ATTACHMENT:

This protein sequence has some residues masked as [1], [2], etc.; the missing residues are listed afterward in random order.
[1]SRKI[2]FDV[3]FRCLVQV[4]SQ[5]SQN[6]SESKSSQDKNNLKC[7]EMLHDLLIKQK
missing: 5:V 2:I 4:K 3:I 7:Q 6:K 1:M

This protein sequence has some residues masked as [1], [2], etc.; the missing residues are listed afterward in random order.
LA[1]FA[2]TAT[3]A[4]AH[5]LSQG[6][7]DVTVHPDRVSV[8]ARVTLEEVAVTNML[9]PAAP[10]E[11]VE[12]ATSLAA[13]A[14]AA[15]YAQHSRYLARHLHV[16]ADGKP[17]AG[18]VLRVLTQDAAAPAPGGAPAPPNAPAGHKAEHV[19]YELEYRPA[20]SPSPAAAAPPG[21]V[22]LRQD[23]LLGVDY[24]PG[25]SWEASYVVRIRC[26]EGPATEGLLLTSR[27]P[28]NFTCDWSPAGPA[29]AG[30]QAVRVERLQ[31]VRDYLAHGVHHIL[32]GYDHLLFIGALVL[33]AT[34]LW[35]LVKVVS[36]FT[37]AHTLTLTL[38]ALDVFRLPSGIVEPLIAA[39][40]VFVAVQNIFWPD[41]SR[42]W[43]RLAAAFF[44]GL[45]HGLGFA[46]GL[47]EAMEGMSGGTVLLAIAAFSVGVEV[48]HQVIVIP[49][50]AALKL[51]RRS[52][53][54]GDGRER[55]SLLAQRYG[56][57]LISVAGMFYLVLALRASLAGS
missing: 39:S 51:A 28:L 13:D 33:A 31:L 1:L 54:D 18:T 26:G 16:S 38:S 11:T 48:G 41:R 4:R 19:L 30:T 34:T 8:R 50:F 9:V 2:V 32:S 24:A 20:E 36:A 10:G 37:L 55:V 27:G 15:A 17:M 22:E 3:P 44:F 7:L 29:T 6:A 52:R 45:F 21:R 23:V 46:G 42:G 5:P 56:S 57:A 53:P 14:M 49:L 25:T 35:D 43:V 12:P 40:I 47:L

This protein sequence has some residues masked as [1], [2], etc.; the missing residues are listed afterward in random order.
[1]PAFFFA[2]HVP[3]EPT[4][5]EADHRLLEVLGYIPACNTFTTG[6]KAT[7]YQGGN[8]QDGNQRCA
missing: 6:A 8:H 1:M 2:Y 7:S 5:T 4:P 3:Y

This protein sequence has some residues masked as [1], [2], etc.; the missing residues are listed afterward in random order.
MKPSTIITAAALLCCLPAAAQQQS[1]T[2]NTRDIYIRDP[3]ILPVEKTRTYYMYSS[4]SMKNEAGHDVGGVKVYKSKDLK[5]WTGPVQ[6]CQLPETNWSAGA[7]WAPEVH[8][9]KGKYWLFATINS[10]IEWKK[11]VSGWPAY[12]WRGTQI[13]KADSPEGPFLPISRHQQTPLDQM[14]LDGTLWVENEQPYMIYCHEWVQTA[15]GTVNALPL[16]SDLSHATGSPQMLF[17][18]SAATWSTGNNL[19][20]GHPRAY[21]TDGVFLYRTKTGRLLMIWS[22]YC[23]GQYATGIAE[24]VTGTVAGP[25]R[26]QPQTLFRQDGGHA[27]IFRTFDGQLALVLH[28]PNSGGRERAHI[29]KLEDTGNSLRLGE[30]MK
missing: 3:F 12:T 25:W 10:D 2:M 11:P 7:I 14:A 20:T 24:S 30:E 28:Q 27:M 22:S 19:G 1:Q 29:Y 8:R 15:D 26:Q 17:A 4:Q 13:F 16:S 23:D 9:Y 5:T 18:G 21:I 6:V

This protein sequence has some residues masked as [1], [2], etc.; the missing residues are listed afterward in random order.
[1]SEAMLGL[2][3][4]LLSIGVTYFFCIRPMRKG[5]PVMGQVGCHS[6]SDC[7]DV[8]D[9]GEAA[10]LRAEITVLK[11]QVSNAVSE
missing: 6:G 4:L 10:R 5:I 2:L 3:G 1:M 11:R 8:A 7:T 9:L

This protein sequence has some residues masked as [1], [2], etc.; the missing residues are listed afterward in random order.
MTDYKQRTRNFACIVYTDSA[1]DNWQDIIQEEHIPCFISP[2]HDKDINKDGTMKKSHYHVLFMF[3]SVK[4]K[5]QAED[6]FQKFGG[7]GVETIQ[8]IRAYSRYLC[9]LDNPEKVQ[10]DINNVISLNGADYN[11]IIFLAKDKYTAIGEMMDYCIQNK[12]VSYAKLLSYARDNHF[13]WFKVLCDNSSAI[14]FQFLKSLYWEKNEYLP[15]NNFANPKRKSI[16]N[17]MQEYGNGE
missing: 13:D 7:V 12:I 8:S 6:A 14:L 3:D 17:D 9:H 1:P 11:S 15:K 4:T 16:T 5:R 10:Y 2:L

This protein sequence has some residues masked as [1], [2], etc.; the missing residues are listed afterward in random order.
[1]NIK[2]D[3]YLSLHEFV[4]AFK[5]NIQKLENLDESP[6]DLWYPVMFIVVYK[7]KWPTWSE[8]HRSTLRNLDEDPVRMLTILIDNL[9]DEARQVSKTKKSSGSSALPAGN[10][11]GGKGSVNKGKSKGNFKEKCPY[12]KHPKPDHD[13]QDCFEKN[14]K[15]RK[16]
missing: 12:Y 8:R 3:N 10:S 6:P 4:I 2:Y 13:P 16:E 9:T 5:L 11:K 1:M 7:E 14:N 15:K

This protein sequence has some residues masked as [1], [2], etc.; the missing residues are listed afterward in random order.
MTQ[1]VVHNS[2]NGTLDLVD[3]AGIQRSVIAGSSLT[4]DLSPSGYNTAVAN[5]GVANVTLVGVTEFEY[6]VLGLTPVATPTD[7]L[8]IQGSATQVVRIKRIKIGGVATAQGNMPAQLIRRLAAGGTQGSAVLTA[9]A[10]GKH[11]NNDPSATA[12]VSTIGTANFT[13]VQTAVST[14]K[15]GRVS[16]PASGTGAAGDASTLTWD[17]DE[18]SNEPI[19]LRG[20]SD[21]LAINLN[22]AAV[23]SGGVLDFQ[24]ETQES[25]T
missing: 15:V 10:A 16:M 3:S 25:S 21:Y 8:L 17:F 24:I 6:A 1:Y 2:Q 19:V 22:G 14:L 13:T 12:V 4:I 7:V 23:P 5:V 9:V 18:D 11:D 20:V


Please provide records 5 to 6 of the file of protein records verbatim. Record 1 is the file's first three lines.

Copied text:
This protein sequence has some residues masked as [1], [2], etc.; the missing residues are listed afterward in random order.
[1]SEAMLGL[2][3][4]LLSIGVTYFFCIRPMRKG[5]PVMGQVGCHS[6]SDC[7]DV[8]D[9]GEAA[10]LRAEITVLK[11]QVSNAVSE
missing: 6:G 4:L 10:R 5:I 2:L 3:G 1:M 11:R 8:A 7:T 9:L

This protein sequence has some residues masked as [1], [2], etc.; the missing residues are listed afterward in random order.
MTDYKQRTRNFACIVYTDSA[1]DNWQDIIQEEHIPCFISP[2]HDKDINKDGTMKKSHYHVLFMF[3]SVK[4]K[5]QAED[6]FQKFGG[7]GVETIQ[8]IRAYSRYLC[9]LDNPEKVQ[10]DINNVISLNGADYN[11]IIFLAKDKYTAIGEMMDYCIQNK[12]VSYAKLLSYARDNHF[13]WFKVLCDNSSAI[14]FQFLKSLYWEKNEYLP[15]NNFANPKRKSI[16]N[17]MQEYGNGE
missing: 13:D 7:V 12:I 8:S 6:A 14:L 3:D 17:D 9:H 1:P 11:S 15:K 4:T 16:T 5:R 10:Y 2:L